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Iodide has been reported to inhibit several metabolic steps in thyroid cells. Iodine also activates the production of H2O2, which activates protein iodination in the thyroid gland of some species, including humans.  

Here are a few sources which are rich in Iodine: 

  • Cod 
  • Plain low-fat yogurt
  • Reduced fat milk 
  • White enriched bread 
  • Shrimp 
  • Egg 
  • Canned tuna in oil 
  • Dried prunes 
  • Cheddar cheese 
  • Raisin bran cereal
  • Apple juice 
  • Frozen green peas 
  • Banana 

thyroid and iodine

As iodine is needed to make thyroid hormones, low iodine levels can cause hypothyroidism (low thyroid function). Iodine deficiency is also associated with the development of goitre (an enlarged thyroid gland). The effects of too little iodine are exacerbated.  

Children born to mothers with severe iodine deficiency may suffer from pyrosis, severe and irreversible mental retardation, and motor, speech, and hearing impairments. Although many children improve with iodine supplementation, even mild iodine deficiency during pregnancy can lead to intellectual disability.

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Mild iodine deficiency can also cause miscarriage. Fibrocystic breast disease is usually a benign, painful tumour in women of childbearing age and is associated with iodine deficiency.

Some healthcare providers believe that people with thyroid problems need iodine supplements. Alternatives health care providers may recommend herbs that contain iodine such as kelp or seaweed. This can be especially dangerous, in part because iodine supplements can interact with many types of medications, including anti-thyroid drugs used to treat hyperthyroidism. If iodine deficiency is not the cause of hypothyroidism, iodine supplements will not help.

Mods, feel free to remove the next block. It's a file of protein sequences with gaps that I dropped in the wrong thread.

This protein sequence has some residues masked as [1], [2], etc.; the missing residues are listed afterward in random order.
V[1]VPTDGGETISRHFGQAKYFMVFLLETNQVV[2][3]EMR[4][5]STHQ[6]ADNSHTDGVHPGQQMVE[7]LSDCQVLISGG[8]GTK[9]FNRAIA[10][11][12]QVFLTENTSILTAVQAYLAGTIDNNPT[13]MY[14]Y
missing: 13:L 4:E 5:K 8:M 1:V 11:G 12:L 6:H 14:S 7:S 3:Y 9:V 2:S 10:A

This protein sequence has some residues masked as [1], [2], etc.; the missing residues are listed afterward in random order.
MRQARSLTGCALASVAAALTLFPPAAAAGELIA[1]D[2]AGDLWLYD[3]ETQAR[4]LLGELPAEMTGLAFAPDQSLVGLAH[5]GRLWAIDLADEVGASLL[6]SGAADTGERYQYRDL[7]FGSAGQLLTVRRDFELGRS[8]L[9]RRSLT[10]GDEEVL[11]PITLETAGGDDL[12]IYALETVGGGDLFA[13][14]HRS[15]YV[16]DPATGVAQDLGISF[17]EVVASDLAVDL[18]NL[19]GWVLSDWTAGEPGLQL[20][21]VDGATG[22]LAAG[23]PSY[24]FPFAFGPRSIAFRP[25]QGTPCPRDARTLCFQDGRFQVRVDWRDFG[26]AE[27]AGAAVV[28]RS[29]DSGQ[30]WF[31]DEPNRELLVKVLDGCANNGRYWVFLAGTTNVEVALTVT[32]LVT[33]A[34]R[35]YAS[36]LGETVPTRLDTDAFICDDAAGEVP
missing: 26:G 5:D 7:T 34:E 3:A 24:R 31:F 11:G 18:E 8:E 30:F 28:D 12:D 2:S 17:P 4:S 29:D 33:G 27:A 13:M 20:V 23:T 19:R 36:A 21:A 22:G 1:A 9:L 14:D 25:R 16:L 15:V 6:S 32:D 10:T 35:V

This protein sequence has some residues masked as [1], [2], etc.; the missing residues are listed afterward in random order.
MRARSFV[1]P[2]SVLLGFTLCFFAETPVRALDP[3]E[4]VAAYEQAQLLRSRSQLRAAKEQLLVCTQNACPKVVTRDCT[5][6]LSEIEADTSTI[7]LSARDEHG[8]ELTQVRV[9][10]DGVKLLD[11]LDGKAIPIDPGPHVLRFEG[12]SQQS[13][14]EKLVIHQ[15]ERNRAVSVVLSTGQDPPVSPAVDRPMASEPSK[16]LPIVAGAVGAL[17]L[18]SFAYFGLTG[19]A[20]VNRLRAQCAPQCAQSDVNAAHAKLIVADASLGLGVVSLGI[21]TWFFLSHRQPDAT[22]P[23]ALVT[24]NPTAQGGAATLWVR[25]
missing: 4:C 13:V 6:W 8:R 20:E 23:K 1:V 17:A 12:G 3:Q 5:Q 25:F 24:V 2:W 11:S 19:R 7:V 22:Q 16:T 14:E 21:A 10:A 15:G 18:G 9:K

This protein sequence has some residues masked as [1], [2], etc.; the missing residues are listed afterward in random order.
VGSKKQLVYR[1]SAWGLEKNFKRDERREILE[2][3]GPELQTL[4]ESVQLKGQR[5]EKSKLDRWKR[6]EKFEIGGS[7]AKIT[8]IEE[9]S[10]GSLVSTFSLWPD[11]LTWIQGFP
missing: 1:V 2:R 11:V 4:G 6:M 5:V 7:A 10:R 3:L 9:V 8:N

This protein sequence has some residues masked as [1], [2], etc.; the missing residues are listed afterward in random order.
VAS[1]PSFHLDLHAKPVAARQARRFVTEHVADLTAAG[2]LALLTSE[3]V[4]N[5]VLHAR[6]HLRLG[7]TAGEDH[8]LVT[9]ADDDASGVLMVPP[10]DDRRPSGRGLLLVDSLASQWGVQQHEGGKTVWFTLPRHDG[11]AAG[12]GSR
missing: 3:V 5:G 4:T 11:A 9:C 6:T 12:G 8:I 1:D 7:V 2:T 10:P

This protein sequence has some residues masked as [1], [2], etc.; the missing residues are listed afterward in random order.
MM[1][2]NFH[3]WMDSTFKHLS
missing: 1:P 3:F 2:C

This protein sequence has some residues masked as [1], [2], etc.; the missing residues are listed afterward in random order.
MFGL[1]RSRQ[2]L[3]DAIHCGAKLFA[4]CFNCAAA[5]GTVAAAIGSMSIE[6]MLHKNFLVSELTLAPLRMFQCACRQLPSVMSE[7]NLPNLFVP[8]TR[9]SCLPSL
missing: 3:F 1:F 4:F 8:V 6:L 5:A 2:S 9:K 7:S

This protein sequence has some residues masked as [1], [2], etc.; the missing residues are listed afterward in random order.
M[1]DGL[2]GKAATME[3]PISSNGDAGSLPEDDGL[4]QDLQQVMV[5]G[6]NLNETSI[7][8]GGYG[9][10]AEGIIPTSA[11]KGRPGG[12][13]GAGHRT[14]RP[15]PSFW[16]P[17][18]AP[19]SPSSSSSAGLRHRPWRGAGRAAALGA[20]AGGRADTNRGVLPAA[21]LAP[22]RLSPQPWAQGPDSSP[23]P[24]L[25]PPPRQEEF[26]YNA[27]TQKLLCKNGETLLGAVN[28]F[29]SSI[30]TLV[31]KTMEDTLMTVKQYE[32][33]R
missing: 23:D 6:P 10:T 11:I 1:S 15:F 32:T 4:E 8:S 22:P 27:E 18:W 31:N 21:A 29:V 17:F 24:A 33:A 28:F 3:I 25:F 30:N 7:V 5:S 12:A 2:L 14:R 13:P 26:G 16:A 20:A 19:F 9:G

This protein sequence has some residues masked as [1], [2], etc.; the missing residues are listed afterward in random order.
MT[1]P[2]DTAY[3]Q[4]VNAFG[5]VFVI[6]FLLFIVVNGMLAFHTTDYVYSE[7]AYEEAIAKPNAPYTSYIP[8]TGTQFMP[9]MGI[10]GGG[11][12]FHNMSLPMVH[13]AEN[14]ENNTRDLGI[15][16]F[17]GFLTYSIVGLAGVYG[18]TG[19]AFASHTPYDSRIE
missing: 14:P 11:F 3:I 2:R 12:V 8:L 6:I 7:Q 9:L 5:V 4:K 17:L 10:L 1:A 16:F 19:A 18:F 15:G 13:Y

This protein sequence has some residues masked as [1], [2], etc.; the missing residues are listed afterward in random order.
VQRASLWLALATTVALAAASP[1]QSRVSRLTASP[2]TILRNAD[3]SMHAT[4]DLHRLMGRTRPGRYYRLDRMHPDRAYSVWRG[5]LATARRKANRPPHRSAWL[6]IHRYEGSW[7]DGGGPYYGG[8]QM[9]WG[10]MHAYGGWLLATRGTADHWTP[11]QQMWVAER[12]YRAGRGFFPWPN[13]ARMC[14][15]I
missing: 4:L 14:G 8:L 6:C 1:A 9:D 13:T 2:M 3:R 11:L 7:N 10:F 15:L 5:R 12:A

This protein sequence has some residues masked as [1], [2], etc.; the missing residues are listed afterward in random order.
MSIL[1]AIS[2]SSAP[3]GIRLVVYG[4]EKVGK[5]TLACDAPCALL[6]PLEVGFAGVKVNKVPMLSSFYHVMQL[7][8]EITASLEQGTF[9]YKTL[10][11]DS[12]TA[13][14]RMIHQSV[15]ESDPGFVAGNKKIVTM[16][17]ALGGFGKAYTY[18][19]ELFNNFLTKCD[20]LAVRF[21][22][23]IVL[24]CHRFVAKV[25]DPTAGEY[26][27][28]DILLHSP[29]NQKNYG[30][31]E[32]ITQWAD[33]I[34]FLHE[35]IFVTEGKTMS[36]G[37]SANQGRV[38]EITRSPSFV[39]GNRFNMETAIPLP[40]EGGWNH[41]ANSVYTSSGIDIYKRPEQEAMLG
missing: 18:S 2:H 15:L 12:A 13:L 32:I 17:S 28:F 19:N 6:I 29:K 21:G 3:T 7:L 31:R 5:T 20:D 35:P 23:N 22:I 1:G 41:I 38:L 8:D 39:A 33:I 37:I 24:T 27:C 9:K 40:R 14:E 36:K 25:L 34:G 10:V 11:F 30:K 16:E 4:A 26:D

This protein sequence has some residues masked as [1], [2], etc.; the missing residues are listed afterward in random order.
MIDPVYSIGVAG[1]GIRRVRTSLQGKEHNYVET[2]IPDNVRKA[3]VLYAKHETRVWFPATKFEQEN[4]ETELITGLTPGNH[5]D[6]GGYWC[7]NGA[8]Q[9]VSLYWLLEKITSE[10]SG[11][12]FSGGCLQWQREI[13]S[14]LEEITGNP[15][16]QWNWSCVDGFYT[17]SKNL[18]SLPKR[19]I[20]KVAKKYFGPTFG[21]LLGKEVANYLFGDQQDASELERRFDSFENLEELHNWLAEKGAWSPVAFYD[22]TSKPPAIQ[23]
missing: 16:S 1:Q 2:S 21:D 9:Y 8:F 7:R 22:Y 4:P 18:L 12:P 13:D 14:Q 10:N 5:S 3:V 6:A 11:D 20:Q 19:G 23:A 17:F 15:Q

You should be very careful about increasing your iodine intake unless you and your healthcare provider have very strong evidence that you are deficient. This is especially true if you are pregnant or planning to become pregnant.

In some people with thyroid disease, too much iodine can cause or worsen hypothyroidism.  You may have more energy at first, but high doses can cause "iodine depletion” that can make you feel tired and sick within days. 

High iodine intake can initiate and increase thyroid infiltration by lymphocytes, the white blood cells that accumulate as a result of chronic injury or irritation.

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Too much iodine also inhibits the ability of the thyroid gland to produce thyroid hormones. A 2014 study in the journal of  Endocrinology and Metabolism found that too much or too little iodine is dangerous and can lead to hypothyroidism and autoimmune thyroiditis (Hashimoto's thyroiditis, chronic lymphocytic thyroiditis), especially in people with recurrent thyroid disease.

According to a 2012 study published in the Journal of paediatrics, women who take too many iodine supplements during pregnancy may have children with congenital hypothyroidism. Iodine poisoning is rare, but consuming too much iodine can be just as problematic as consuming too little.

Hence, both iodine deficiency and iodine excess are associated with an increased risk of thyroid disease. Also, further research is needed to determine the optimal range of iodine intake and to clarify the effect of iodine intake on thyroid disease.